Fellow travelers George and Elaine get lunch from the empanadas stand. They say the empanadas are so delicious that they will come back again tomorrow.
The many stray dogs are well fed. They get all of the leftovers. The woman running the skewer stand takes our uneaten portions and combines the leftover scraps of meat onto one plate. She then throws the scraps into the air. The dogs are on cleanup duty. No ribs showing on these pups.
When we are finished eating we go back to the counter to pay for our meals. There are no prices so we have no idea how much we spent. As hungry as I was, I am ready to pay any ransom for food. Happily, my tab is a reasonable $4.500 CLP or about $9 US.
With food in our bellies we can focus on our surroundings. The Spanish-speaking guys in our group planned to go paragliding from the top of the big hills to the south. Unfortunately, the wind isn’t right and prevents them from soaring above the moai. We feel bad for them and a bit jealous. We didn’t know this was an option.
And I cannot stand in the sun for another moment. I am fried. I try to get some pictures from the skinny slivers of shade from the palm trees that were brought here from Polynesia in the 60’s. There is no way I can walk out on the white beach sand without the rays reflecting back onto my skin.
Instead, we walk over to the building where there are changing rooms and toilets ($.5000 CLP). They sell a few souvenirs but more importantly I am looking for burn relief. I happily buy some Banana Boat Aloe Mist for an outrageous $8.400 CLP (about $17 US) but it is vitally necessary at the moment. The sticky spray seems to help a bit but this doesn’t look like any ordinary sunburn. I am afraid I have sun poisoning.
As someone used to the sun, spending my teens and early 20s in Florida, I always thought I could handle it, being careful to wear sunscreen. Then I went to Hawaii and got sun poisoning on my first day while sitting at the hotel pool on a drizzly day. I was really sick for that whole trip. I am worried about a repeat and not particularly looking forward to 20+ hours of sitting on planes and in airports with sad skin.
China has been telling us that in addition to being vice president of the island’s tourism group and guiding tours, she also has a restaurant. She sources mostly local ingredients including fresh caught fish. Good marketing China – this ravenous group is sold. Ten of us make plans to dine there.
Her place in Hanga Roa is called Restaurant Manuia. Our group takes three of the five tables on this rustic deck overlooking the colorful cemetery across the street and the ocean in the distance. A drink called a Pisco Sour is a must.
The Brits got here before us and have already ordered. James gets the Ceviche Vaikava ($8.000 CLP) made with super fresh yellowfin tuna, cucumbers, tomatoes, onions, garlic, lemon juice and pepper. On the side are a few fried sweet potatoes and some rice.
Liz has the Tropical Salad with shrimp. It has local vegetables, pineapple chunks, green onion and a ginger dressing for $8.500 CLP. Both look delicious but we are really hungry and want something more substantial than a salad and some raw fish.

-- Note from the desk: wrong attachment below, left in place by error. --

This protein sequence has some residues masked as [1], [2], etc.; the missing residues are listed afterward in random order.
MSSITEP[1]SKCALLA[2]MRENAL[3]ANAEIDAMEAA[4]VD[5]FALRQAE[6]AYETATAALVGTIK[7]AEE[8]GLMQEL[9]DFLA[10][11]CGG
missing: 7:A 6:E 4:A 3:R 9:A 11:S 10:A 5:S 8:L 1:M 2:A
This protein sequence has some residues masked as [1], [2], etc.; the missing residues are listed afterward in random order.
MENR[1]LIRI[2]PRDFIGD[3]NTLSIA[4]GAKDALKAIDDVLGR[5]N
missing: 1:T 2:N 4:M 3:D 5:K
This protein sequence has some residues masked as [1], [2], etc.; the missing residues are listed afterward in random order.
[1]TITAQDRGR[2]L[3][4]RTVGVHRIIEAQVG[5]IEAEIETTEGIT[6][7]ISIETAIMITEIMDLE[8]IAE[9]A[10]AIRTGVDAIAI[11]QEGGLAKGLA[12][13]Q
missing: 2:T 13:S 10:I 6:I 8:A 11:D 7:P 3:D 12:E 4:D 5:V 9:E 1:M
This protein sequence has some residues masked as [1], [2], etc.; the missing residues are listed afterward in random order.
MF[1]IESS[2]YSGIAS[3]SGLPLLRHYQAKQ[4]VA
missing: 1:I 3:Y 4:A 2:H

Things on the menu listed as appetizers turn out to be the size of an entrée. Mike and I want to try the ceviche because neither of us has ever tried it. Looking at James’ plate, we decide that it’s way too much food in addition to the Pasta Thai that’s calling to both of us.
China’s solution is to give us a half order of the ceviche and charge us half the price. When it comes, I think we could have polished off a whole order. It is that good. And talk about fresh, as we are waiting for our food, a man delivers a fresh off the boat yellowfin tuna. Yum!
Our Pasta Thai arrives with rice noodles that are light but filling. They are topped with shrimp, sautéed veggies, spicy curry paste, and coconut milk for ($9.900 CLP). It’s good but not a home run. The ceviche has already hit the ball out of the park and it’s really hard to compete with that.
Elaine seems happy with her cheesy shrimp chowder ($8.5000). China had warned her that despite the name, it’s not really a soup in the classic sense. It’s listed on the menu under “Hot Entrees.” George has some of that very fresh tuna.
Gloria and Wolfgang go for steaks. Gloria orders the simply named Beef, which is a steak with rosemary and wine sauce for $9.800 CLP. When it comes out less than incinerated, Gloria sends it back for more time on the fire. Wolfgang’s Poor Man’s Beef is a steak, French fries and onions under a fried egg for $9.500 CLP.
The final dinner damage includes a half order of ceviche, 2 Thai Shrimp, 2 pisco sours, 2 beers for a total of $34.600 or $70 US including tip. I think that’s a really good deal for all of the food and drinks we consumed.
The relaxed island service is on the slow side so we practically run down the street to make the 9:00 Rapa Nui music and dance show at Maori Tupuna. China has reserved seats in the first two rows for us. Tickets are $20 US/$10.000 CLP each. We are definitely late but the show has not yet started. We conclude that because everyone is so tight on this island, they held the show until we arrived rather than start and have us disruptively file into this intimate setting.
I would love to know more of the story behind the dances. In spite of a quick English remark at the beginning that tells us it represents the history of Rapa Nui, we are clueless as to what is going on. But even without knowing the story, it’s a really good show. The music is incredibly good. Mix that with good-looking, athletic dancers and revealing costumes. Ooh-la-la. It’s a great way to end a fantastic day.
Wolfgang and Gloria give us lift back to our hotel. On the way, we stop so they can get money from the ATM at one of the two banks. We’ve all heard that the machines can be finicky or empty. Everything is in Spanish but they manage to press the right buttons and walk away with the requested amount of pesos. Language is rarely a barrier for English speakers on this island paradise.
Hopefully the dogs and the roosters have had a long day and will let us get some sleep tonight. In case they didn’t, I’m going to try using the earplugs I brought along. There is still so much to see. I want to be ready to take on the day.
Still to Come: Solitude at the quarry and frightened by furry things in the dark!